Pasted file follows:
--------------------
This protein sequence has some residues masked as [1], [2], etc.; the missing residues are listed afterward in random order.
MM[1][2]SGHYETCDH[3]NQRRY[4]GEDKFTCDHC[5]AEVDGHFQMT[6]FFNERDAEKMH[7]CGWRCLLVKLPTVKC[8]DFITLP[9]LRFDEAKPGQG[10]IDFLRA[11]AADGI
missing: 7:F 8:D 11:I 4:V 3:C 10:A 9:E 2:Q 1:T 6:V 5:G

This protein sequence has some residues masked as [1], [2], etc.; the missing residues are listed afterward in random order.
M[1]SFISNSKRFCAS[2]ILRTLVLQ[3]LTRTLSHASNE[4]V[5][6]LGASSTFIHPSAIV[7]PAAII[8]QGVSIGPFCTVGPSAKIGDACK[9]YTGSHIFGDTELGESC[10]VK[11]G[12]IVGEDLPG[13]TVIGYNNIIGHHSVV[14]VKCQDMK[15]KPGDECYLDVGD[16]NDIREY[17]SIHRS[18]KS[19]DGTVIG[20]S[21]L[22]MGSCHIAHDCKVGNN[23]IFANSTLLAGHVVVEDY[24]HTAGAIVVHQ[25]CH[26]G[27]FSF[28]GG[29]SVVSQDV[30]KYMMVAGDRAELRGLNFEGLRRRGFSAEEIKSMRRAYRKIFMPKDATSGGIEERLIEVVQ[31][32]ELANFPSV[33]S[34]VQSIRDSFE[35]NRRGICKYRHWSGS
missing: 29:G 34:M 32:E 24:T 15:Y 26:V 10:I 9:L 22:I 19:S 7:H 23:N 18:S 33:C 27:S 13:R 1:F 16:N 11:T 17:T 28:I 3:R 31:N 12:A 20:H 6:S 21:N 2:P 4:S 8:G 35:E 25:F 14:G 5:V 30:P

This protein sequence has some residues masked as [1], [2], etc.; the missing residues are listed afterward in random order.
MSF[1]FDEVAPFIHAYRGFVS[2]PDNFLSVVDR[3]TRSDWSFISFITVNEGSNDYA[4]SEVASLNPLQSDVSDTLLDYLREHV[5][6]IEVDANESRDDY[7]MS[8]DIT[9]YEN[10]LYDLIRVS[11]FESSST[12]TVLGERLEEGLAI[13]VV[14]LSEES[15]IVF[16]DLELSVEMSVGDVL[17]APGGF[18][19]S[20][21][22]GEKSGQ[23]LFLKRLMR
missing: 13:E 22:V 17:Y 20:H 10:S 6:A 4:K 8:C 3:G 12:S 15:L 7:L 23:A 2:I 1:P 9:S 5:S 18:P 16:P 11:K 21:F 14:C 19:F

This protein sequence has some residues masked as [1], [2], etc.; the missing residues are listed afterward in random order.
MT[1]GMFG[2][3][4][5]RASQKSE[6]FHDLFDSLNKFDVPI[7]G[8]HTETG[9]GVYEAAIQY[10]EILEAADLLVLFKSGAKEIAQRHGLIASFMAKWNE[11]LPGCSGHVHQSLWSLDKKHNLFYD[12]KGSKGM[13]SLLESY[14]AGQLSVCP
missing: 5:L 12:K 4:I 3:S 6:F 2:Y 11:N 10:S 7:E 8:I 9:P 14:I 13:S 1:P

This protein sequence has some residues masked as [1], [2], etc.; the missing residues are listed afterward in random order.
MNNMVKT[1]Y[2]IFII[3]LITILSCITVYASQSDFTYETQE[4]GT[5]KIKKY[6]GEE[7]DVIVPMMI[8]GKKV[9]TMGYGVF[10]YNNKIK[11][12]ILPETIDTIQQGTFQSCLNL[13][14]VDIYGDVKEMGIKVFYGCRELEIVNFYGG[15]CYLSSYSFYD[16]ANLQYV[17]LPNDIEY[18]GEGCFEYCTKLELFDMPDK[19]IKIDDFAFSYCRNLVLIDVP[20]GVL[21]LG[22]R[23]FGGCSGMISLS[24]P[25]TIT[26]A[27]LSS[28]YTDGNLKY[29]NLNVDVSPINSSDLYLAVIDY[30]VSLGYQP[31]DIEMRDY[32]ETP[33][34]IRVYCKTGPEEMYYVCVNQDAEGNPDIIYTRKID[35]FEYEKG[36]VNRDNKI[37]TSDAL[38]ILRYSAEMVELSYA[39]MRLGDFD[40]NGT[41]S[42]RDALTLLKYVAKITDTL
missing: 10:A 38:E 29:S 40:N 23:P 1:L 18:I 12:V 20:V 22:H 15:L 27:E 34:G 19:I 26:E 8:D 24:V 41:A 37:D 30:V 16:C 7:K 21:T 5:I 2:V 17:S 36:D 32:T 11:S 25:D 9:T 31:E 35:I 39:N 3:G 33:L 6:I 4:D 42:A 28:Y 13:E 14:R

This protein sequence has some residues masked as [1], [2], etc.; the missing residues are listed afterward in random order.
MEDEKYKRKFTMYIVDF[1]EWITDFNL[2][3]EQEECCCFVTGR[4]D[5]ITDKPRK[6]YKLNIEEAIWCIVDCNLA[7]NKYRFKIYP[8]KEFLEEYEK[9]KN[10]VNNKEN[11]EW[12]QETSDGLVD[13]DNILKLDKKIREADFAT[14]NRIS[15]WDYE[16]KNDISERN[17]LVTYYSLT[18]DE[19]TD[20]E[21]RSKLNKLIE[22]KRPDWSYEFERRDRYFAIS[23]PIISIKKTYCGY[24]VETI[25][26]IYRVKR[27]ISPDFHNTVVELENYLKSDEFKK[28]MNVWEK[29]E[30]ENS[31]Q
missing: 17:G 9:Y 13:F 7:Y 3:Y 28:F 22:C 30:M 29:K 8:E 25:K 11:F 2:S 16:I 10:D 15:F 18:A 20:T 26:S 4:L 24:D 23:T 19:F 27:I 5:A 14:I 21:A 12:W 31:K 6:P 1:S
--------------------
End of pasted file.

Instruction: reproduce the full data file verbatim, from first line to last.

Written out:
This protein sequence has some residues masked as [1], [2], etc.; the missing residues are listed afterward in random order.
MM[1][2]SGHYETCDH[3]NQRRY[4]GEDKFTCDHC[5]AEVDGHFQMT[6]FFNERDAEKMH[7]CGWRCLLVKLPTVKC[8]DFITLP[9]LRFDEAKPGQG[10]IDFLRA[11]AADGI
missing: 7:F 8:D 11:I 4:V 3:C 10:A 9:E 2:Q 1:T 6:V 5:G

This protein sequence has some residues masked as [1], [2], etc.; the missing residues are listed afterward in random order.
M[1]SFISNSKRFCAS[2]ILRTLVLQ[3]LTRTLSHASNE[4]V[5][6]LGASSTFIHPSAIV[7]PAAII[8]QGVSIGPFCTVGPSAKIGDACK[9]YTGSHIFGDTELGESC[10]VK[11]G[12]IVGEDLPG[13]TVIGYNNIIGHHSVV[14]VKCQDMK[15]KPGDECYLDVGD[16]NDIREY[17]SIHRS[18]KS[19]DGTVIG[20]S[21]L[22]MGSCHIAHDCKVGNN[23]IFANSTLLAGHVVVEDY[24]HTAGAIVVHQ[25]CH[26]G[27]FSF[28]GG[29]SVVSQDV[30]KYMMVAGDRAELRGLNFEGLRRRGFSAEEIKSMRRAYRKIFMPKDATSGGIEERLIEVVQ[31][32]ELANFPSV[33]S[34]VQSIRDSFE[35]NRRGICKYRHWSGS
missing: 29:G 34:M 32:E 24:T 15:Y 26:V 10:I 9:L 22:I 19:S 7:H 23:N 18:S 33:C 27:S 13:R 1:F 16:N 11:T 17:T 28:I 3:R 31:N 12:A 20:H 6:S 21:N 2:P 4:S 8:G 35:E 25:F 14:G 5:V 30:P

This protein sequence has some residues masked as [1], [2], etc.; the missing residues are listed afterward in random order.
MSF[1]FDEVAPFIHAYRGFVS[2]PDNFLSVVDR[3]TRSDWSFISFITVNEGSNDYA[4]SEVASLNPLQSDVSDTLLDYLREHV[5][6]IEVDANESRDDY[7]MS[8]DIT[9]YEN[10]LYDLIRVS[11]FESSST[12]TVLGERLEEGLAI[13]VV[14]LSEES[15]IVF[16]DLELSVEMSVGDVL[17]APGGF[18][19]S[20][21][22]GEKSGQ[23]LFLKRLMR
missing: 13:E 22:V 17:Y 20:H 10:S 6:A 4:K 8:C 3:G 12:S 15:L 7:L 23:A 2:I 1:P 9:S 5:S 18:P 16:P 11:K 21:F 14:C 19:F

This protein sequence has some residues masked as [1], [2], etc.; the missing residues are listed afterward in random order.
MT[1]GMFG[2][3][4][5]RASQKSE[6]FHDLFDSLNKFDVPI[7]G[8]HTETG[9]GVYEAAIQY[10]EILEAADLLVLFKSGAKEIAQRHGLIASFMAKWNE[11]LPGCSGHVHQSLWSLDKKHNLFYD[12]KGSKGM[13]SLLESY[14]AGQLSVCP
missing: 5:L 12:K 4:I 3:S 6:F 2:Y 11:N 10:S 7:E 8:I 9:P 14:I 13:S 1:P

This protein sequence has some residues masked as [1], [2], etc.; the missing residues are listed afterward in random order.
MNNMVKT[1]Y[2]IFII[3]LITILSCITVYASQSDFTYETQE[4]GT[5]KIKKY[6]GEE[7]DVIVPMMI[8]GKKV[9]TMGYGVF[10]YNNKIK[11][12]ILPETIDTIQQGTFQSCLNL[13][14]VDIYGDVKEMGIKVFYGCRELEIVNFYGG[15]CYLSSYSFYD[16]ANLQYV[17]LPNDIEY[18]GEGCFEYCTKLELFDMPDK[19]IKIDDFAFSYCRNLVLIDVP[20]GVL[21]LG[22]R[23]FGGCSGMISLS[24]P[25]TIT[26]A[27]LSS[28]YTDGNLKY[29]NLNVDVSPINSSDLYLAVIDY[30]VSLGYQP[31]DIEMRDY[32]ETP[33][34]IRVYCKTGPEEMYYVCVNQDAEGNPDIIYTRKID[35]FEYEKG[36]VNRDNKI[37]TSDAL[38]ILRYSAEMVELSYA[39]MRLGDFD[40]NGT[41]S[42]RDALTLLKYVAKITDTL
missing: 10:A 38:E 29:S 40:N 23:P 1:L 18:I 12:V 20:V 22:H 15:L 27:E 34:G 19:I 26:E 8:D 24:V 41:A 37:D 30:V 16:C 7:K 21:T 5:I 2:V 17:S 36:D 32:T 11:S 25:D 9:T 31:E 35:I 39:N 3:G 33:L 6:I 4:D 42:A 28:Y 13:E 14:R

This protein sequence has some residues masked as [1], [2], etc.; the missing residues are listed afterward in random order.
MEDEKYKRKFTMYIVDF[1]EWITDFNL[2][3]EQEECCCFVTGR[4]D[5]ITDKPRK[6]YKLNIEEAIWCIVDCNLA[7]NKYRFKIYP[8]KEFLEEYEK[9]KN[10]VNNKEN[11]EW[12]QETSDGLVD[13]DNILKLDKKIREADFAT[14]NRIS[15]WDYE[16]KNDISERN[17]LVTYYSLT[18]DE[19]TD[20]E[21]RSKLNKLIE[22]KRPDWSYEFERRDRYFAIS[23]PIISIKKTYCGY[24]VETI[25][26]IYRVKR[27]ISPDFHNTVVELENYLKSDEFKK[28]MNVWEK[29]E[30]ENS[31]Q
missing: 17:G 9:Y 13:F 7:Y 3:Y 28:F 22:C 30:M 29:K 8:E 25:K 11:F 2:S 16:I 10:D 15:F 18:A 20:T 26:S 4:L 24:D 23:T 19:F 27:I 5:A 14:I 21:A 12:W 31:K 6:P 1:S